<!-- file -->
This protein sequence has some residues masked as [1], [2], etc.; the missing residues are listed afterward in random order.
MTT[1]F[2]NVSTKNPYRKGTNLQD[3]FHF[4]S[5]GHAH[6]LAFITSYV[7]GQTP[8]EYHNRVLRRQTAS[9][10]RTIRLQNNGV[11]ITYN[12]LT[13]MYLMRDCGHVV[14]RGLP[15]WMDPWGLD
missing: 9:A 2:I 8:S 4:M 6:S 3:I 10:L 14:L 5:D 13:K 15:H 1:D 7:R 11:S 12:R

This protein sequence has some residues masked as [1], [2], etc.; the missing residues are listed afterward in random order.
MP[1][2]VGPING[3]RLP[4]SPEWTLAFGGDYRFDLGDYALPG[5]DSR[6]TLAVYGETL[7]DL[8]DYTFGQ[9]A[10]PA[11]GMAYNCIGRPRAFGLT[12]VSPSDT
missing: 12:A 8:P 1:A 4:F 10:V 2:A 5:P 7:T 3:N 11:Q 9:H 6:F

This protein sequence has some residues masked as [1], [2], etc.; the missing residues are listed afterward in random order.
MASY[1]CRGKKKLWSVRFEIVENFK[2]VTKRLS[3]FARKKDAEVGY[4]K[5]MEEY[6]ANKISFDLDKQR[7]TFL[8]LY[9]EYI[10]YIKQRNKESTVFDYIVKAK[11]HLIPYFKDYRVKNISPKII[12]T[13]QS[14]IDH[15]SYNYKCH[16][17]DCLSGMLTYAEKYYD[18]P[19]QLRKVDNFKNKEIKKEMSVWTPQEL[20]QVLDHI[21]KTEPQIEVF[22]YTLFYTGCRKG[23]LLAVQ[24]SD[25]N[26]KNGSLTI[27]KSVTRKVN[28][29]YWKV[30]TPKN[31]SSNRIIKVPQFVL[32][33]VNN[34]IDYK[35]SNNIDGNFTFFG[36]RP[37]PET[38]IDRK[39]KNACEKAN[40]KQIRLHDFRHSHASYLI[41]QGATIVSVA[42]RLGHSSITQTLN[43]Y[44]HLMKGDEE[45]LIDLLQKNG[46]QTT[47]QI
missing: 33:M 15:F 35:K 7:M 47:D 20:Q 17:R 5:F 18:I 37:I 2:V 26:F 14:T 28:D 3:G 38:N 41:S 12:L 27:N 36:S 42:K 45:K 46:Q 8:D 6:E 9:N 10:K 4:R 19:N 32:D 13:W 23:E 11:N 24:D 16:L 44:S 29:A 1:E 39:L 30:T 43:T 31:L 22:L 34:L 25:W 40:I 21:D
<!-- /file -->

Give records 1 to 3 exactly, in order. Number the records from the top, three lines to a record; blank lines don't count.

This protein sequence has some residues masked as [1], [2], etc.; the missing residues are listed afterward in random order.
MTT[1]F[2]NVSTKNPYRKGTNLQD[3]FHF[4]S[5]GHAH[6]LAFITSYV[7]GQTP[8]EYHNRVLRRQTAS[9][10]RTIRLQNNGV[11]ITYN[12]LT[13]MYLMRDCGHVV[14]RGLP[15]WMDPWGLD
missing: 9:A 2:I 8:S 4:M 6:S 3:I 10:L 14:L 5:D 13:K 15:H 1:D 7:R 11:S 12:R

This protein sequence has some residues masked as [1], [2], etc.; the missing residues are listed afterward in random order.
MP[1][2]VGPING[3]RLP[4]SPEWTLAFGGDYRFDLGDYALPG[5]DSR[6]TLAVYGETL[7]DL[8]DYTFGQ[9]A[10]PA[11]GMAYNCIGRPRAFGLT[12]VSPSDT
missing: 12:A 8:P 1:A 4:F 10:V 2:A 5:P 7:T 3:N 11:Q 9:H 6:F

This protein sequence has some residues masked as [1], [2], etc.; the missing residues are listed afterward in random order.
MASY[1]CRGKKKLWSVRFEIVENFK[2]VTKRLS[3]FARKKDAEVGY[4]K[5]MEEY[6]ANKISFDLDKQR[7]TFL[8]LY[9]EYI[10]YIKQRNKESTVFDYIVKAK[11]HLIPYFKDYRVKNISPKII[12]T[13]QS[14]IDH[15]SYNYKCH[16][17]DCLSGMLTYAEKYYD[18]P[19]QLRKVDNFKNKEIKKEMSVWTPQEL[20]QVLDHI[21]KTEPQIEVF[22]YTLFYTGCRKG[23]LLAVQ[24]SD[25]N[26]KNGSLTI[27]KSVTRKVN[28][29]YWKV[30]TPKN[31]SSNRIIKVPQFVL[32][33]VNN[34]IDYK[35]SNNIDGNFTFFG[36]RP[37]PET[38]IDRK[39]KNACEKAN[40]KQIRLHDFRHSHASYLI[41]QGATIVSVA[42]RLGHSSITQTLN[43]Y[44]HLMKGDEE[45]LIDLLQKNG[46]QTT[47]QI
missing: 33:M 15:F 35:K 7:M 47:D 20:Q 17:R 5:F 18:I 37:I 2:V 26:F 14:T 28:D 3:G 38:N 41:S 12:L 27:N 36:S 42:K 45:K 46:Q 8:D 6:E 9:N 10:K 4:R 19:N 32:D 13:W 23:E 11:N 24:D 16:L 44:S 29:A 1:E 39:L 30:T 43:T 31:L 22:L 34:L 25:W 40:I 21:D